Canadian PM Justin Trudeau speaks out for refugees at Trump press conference


Donald Trump held a joint press conference with Canadian Prime Minister Justin Trudeau that went as might be expected, with Trump rambling incoherently and lying about his unpopular election victory, and Trudeau demonstrating admirable openness to the refugees whom Trump has punished with his cruel and racist Muslim ban.

The meeting between Canadian Prime Minister Justin Trudeau and Donald Trump was a study in stark contrasts and palpable discomfort, apparent right from the beginning.

Prior to their workday, the two men sat together for a brief and noticeably forced photo op. The sound of the press pool's cameras snapping photographs was the only thing filling the awkward silence, except for Trump offering a meek "Hello" to the crowd, and then eventually turning to Trudeau to note, "I think they might want a handshake" — a handshake which lasted all of two seconds.


Following a working lunch and a roundtable with women entrepreneurs, Trump and Trudeau held a joint press conference, which had developed some suspense around the expectation that Trump would be asked to comment on the fact that National Security Advisor Michael Flynn lied about his contacts with Russia.

Instead, Trump called on two reporters from two conservative outlets, The Daily Caller and Sinclair Broadcasting, neither of whom asked about Flynn, although someone did shout a question as Trump left the room at the end of the presser.

The Canadian press, though, did challenge Trump on his Muslim ban, contrasting his policies with Trudeau's embrace of Syrian refugees. Trump responded by seeming to answer a different question entirely, and bragging about his election along the way:

REPORTER: President Trump, you seem to suggest that Syrian refugees are a Trojan horse for potential terrorism, while the prime minister hugs refugees and welcomes them with open arms. So, I'd like to know, are you confident the northern border is secure?

TRUMP: You can never be totally confident, but through the incredible efforts already I see it happening — of formerly General Kelly, now Secretary Kelly, we have really done a great job. We're — we're actually taking people that are criminals — very, very hardened criminals in some cases, with a tremendous track record of abuse and problems — and we are getting them out. And that's what I said I would do. I'm just doing what I said I would do when we won by a very, very large electoral college vote. And I knew that was going to happen. I knew this is what people were wanting. And that wasn't the only reason. That wasn't my only thing that we did so well on. But that was something that was very important. And I said, 'We will get the criminals out, the drug lords, the gang members. We are getting them out.' General Kelly, who is sitting right here, is doing a fantastic job. And I said, at the beginning, 'We are going to get the bad ones, the really bad ones. We are getting them out.' And that's exactly what we are doing. I think in the end everyone is going to be extremely happy. And I will tell you right now a lot of people are very, very happy right now.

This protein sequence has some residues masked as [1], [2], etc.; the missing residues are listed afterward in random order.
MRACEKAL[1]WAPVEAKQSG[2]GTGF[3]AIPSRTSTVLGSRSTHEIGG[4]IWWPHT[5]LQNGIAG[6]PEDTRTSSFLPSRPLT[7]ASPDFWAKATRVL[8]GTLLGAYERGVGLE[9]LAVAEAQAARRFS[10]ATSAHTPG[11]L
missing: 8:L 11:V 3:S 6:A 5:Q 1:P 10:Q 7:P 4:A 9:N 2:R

Aside from the lie (Trump's Russia-aided unpopular electoral victory ranked 46th out of 58 U.S. presidential elections), Trump appeared to be answering a question about the recent ICE raids and the southern border, not the northern border and Syrian refugees. As every recent poll shows, a lot of people are not very happy with Trump right now.

Trudeau handled the question very differently, calmly explaining that values of openness do not need to be abandoned in the name of security, and in response to a later question, none-too-subtly explained that he would not "lecture" Trump on his approach, but would continue to set "a positive example in the world":

TRUDEAU: Canada has always understood that keeping Canadians safe is one of the fundamental responsibilities of any government, and that certainly is something that we are very much focused on. At the same time, we continue to pursue our policies of openness towards immigration, refugees without compromising security. And part of the reason we have been successful in doing that over the past year, welcoming close to 40,000 Syrian refugees, is because we have been coordinating with our allies — the United States and around the world — to demonstrate that security comes very, very seriously to us. And that's something that we continue to deal with.


There have been times where we have differed in our approaches, and that's always been done firmly and respectfully. The last thing Canadians expect is for me to come down and lecture another country on how they choose to govern themselves. My role, our responsibility, is to continue to govern in such a way that reflects Canadians' approach and be a positive example in the world.

Trudeau's remarks are as direct a rebuke of Trump as one could expect in a setting such as this, and they took courage. More than that, they did set a positive example for the rest of the world, one which sadly contrasts that of the current United States government.

As for Trump, he managed to escape commenting on Flynn for now, but with pressure mounting, it likely will not be long before he is forced to reckon with the tough spot in which these revelations have placed the White House.